Volume 15 Issue3
CTA members and resources made the difference in scores of local and state races, showing that the election was a vote for public schools and those candidates who support them.
In the races for Congress and the state Legislature, CTA had a success rate of 70 percent, based on unofficial election results at press time.
CTA also helped pass Proposition 25, a major victory that means the state will now join 47 others in the nation requiring only a simple majority vote in the Legislature to pass a state budget.
Local CTA chapters won 66 percent of the candidates and local measures they endorsed and fought for with phone banking, precinct walking and community mobilization.
Statewide, a healthy 46 of 63 school bond measures were approved by voters, providing $3.6 billion for school construction and modernization, the California Department of Education reported.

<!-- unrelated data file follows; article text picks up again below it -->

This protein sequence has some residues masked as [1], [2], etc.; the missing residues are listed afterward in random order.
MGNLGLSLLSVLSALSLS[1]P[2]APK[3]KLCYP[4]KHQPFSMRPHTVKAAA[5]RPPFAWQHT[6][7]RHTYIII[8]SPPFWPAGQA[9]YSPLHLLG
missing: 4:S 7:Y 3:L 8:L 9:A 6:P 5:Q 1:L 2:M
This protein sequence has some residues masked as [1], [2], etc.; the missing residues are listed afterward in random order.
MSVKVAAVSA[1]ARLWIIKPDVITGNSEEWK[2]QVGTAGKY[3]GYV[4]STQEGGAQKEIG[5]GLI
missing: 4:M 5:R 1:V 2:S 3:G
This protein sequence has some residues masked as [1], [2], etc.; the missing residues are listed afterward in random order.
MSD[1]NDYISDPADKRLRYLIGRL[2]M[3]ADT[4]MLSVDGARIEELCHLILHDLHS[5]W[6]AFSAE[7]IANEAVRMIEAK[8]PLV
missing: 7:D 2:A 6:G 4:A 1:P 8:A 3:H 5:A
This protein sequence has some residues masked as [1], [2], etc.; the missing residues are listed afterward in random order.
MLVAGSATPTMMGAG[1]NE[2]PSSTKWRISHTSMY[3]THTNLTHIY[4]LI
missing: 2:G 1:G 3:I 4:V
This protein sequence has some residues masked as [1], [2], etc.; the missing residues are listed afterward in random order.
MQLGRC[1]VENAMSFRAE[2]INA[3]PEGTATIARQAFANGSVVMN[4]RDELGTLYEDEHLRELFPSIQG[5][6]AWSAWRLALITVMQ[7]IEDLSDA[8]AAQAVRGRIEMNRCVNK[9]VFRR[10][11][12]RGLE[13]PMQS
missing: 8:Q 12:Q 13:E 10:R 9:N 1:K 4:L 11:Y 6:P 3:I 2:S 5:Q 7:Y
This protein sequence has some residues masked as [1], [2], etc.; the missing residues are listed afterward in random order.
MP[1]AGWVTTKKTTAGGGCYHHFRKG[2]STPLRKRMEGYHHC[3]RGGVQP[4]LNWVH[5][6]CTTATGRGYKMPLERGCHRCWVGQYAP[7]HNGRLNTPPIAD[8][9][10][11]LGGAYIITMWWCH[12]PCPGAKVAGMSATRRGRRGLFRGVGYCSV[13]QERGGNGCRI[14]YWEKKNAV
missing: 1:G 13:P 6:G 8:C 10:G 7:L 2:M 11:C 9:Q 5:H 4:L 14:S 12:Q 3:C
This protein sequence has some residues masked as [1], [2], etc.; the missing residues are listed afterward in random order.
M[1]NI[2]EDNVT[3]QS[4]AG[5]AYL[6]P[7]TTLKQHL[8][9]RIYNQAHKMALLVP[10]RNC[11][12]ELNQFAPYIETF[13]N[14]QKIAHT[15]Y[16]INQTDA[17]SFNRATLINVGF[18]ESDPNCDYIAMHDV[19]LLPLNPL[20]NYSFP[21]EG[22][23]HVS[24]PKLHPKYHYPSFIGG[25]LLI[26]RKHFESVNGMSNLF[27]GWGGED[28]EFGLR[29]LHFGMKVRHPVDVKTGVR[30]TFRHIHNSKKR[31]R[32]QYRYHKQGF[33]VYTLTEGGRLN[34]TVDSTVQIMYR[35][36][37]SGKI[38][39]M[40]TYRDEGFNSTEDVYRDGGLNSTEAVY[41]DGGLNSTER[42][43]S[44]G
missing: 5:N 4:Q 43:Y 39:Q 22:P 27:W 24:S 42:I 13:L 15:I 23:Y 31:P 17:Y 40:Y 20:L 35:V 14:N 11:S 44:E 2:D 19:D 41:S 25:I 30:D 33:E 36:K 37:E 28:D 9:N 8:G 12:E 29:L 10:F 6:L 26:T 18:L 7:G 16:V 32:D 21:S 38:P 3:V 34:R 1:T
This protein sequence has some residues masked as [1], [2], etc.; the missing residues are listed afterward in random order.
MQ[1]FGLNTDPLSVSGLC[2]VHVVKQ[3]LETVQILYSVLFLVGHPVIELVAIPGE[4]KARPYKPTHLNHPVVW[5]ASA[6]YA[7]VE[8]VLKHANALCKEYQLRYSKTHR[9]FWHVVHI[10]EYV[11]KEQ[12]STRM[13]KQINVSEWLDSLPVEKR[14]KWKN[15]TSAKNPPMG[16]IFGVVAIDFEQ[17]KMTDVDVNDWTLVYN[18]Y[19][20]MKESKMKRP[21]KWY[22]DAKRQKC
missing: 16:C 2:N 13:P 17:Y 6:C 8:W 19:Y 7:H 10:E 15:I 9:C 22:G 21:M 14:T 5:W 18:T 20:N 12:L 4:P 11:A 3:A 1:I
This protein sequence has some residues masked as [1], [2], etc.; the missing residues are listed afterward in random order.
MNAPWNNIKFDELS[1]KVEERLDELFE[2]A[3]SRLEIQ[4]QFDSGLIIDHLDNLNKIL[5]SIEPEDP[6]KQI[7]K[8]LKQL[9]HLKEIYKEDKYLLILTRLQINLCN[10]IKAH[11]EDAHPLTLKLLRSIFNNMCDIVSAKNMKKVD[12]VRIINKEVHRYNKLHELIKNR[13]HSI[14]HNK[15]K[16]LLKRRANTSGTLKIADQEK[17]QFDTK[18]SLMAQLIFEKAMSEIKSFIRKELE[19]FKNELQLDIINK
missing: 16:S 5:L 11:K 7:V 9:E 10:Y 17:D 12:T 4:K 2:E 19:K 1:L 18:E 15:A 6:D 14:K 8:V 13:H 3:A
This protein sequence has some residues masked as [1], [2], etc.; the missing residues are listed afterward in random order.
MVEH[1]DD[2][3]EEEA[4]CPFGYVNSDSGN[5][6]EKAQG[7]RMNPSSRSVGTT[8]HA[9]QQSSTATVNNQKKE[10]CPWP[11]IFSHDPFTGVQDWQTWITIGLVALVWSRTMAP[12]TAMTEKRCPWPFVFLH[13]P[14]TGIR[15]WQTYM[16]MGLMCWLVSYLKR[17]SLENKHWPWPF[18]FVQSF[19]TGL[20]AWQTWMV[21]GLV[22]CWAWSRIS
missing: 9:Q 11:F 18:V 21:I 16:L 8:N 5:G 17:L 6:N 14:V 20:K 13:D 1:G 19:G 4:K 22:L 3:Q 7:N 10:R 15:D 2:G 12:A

The ongoing recession hurt the chances of teachers seeking the two-thirds supermajority vote needed to pass parcel taxes, with only two of 18 securing passage. Eleven more parcel taxes would have passed if the threshold for approval had been 55 percent, the same as for school bonds, an overdue change that is supported by CTA and State Superintendent of Public Instruction Jack O’Connell.
Members of the Fremont Unified District Teachers Association in the Bay Area were ecstatic that their modest $53 parcel tax was one that mustered enough votes to pass, with 69.4 percent. It will provide up to $3.3 million a year for five years to keep class sizes small in the Fremont Unified School District, and restore at least some of the cuts in programs, said an elated FUDTA President Brannin Dorsey.
“This is a huge win for us,” Dorsey said. “It is not a silver bullet, but the funds will help stop the bleeding.”